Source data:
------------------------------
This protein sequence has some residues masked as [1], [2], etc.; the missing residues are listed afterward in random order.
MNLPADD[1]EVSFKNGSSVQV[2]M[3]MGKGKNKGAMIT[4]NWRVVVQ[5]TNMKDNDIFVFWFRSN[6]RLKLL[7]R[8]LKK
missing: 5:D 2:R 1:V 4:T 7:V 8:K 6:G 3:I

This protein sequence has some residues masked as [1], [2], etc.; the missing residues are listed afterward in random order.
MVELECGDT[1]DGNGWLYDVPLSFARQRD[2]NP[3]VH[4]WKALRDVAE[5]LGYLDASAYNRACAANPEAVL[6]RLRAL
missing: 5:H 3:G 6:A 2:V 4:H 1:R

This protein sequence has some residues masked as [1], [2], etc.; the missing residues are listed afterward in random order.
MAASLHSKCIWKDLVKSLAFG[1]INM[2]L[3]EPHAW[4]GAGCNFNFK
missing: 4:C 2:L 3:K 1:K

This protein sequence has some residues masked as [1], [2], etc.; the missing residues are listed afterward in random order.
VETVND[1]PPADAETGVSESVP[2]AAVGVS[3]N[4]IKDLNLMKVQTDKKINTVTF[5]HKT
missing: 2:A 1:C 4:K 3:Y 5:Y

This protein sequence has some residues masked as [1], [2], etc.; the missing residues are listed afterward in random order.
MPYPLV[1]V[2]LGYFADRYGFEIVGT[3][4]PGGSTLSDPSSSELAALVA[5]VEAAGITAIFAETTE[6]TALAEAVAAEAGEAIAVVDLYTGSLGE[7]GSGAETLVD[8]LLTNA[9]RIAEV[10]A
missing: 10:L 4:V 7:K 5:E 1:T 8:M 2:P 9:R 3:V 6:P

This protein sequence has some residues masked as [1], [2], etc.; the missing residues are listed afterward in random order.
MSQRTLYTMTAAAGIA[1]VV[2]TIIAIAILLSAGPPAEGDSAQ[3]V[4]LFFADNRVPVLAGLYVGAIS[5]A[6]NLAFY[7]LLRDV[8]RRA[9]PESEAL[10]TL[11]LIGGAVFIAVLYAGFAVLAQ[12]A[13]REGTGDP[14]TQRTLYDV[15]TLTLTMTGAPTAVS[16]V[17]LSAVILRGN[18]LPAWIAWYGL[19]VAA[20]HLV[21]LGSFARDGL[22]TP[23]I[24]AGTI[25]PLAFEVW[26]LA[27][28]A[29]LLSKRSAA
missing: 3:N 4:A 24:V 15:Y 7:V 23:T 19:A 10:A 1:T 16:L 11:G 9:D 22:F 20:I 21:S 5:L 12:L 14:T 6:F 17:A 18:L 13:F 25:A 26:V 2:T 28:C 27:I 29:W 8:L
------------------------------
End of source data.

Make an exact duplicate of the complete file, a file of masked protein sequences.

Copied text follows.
This protein sequence has some residues masked as [1], [2], etc.; the missing residues are listed afterward in random order.
MNLPADD[1]EVSFKNGSSVQV[2]M[3]MGKGKNKGAMIT[4]NWRVVVQ[5]TNMKDNDIFVFWFRSN[6]RLKLL[7]R[8]LKK
missing: 5:D 2:R 1:V 4:T 7:V 8:K 6:G 3:I

This protein sequence has some residues masked as [1], [2], etc.; the missing residues are listed afterward in random order.
MVELECGDT[1]DGNGWLYDVPLSFARQRD[2]NP[3]VH[4]WKALRDVAE[5]LGYLDASAYNRACAANPEAVL[6]RLRAL
missing: 5:H 3:G 6:A 2:V 4:H 1:R

This protein sequence has some residues masked as [1], [2], etc.; the missing residues are listed afterward in random order.
MAASLHSKCIWKDLVKSLAFG[1]INM[2]L[3]EPHAW[4]GAGCNFNFK
missing: 4:C 2:L 3:K 1:K

This protein sequence has some residues masked as [1], [2], etc.; the missing residues are listed afterward in random order.
VETVND[1]PPADAETGVSESVP[2]AAVGVS[3]N[4]IKDLNLMKVQTDKKINTVTF[5]HKT
missing: 2:A 1:C 4:K 3:Y 5:Y

This protein sequence has some residues masked as [1], [2], etc.; the missing residues are listed afterward in random order.
MPYPLV[1]V[2]LGYFADRYGFEIVGT[3][4]PGGSTLSDPSSSELAALVA[5]VEAAGITAIFAETTE[6]TALAEAVAAEAGEAIAVVDLYTGSLGE[7]GSGAETLVD[8]LLTNA[9]RIAEV[10]A
missing: 10:L 4:V 7:K 5:E 1:T 8:M 2:P 9:R 3:V 6:P

This protein sequence has some residues masked as [1], [2], etc.; the missing residues are listed afterward in random order.
MSQRTLYTMTAAAGIA[1]VV[2]TIIAIAILLSAGPPAEGDSAQ[3]V[4]LFFADNRVPVLAGLYVGAIS[5]A[6]NLAFY[7]LLRDV[8]RRA[9]PESEAL[10]TL[11]LIGGAVFIAVLYAGFAVLAQ[12]A[13]REGTGDP[14]TQRTLYDV[15]TLTLTMTGAPTAVS[16]V[17]LSAVILRGN[18]LPAWIAWYGL[19]VAA[20]HLV[21]LGSFARDGL[22]TP[23]I[24]AGTI[25]PLAFEVW[26]LA[27][28]A[29]LLSKRSAA
missing: 3:N 4:A 24:V 15:Y 7:V 23:T 19:A 10:A 1:T 16:L 11:G 9:D 22:F 20:I 21:S 5:L 12:L 14:T 6:F 17:A 18:L 13:F 25:A 26:V 2:T 28:C 27:I 29:W 8:L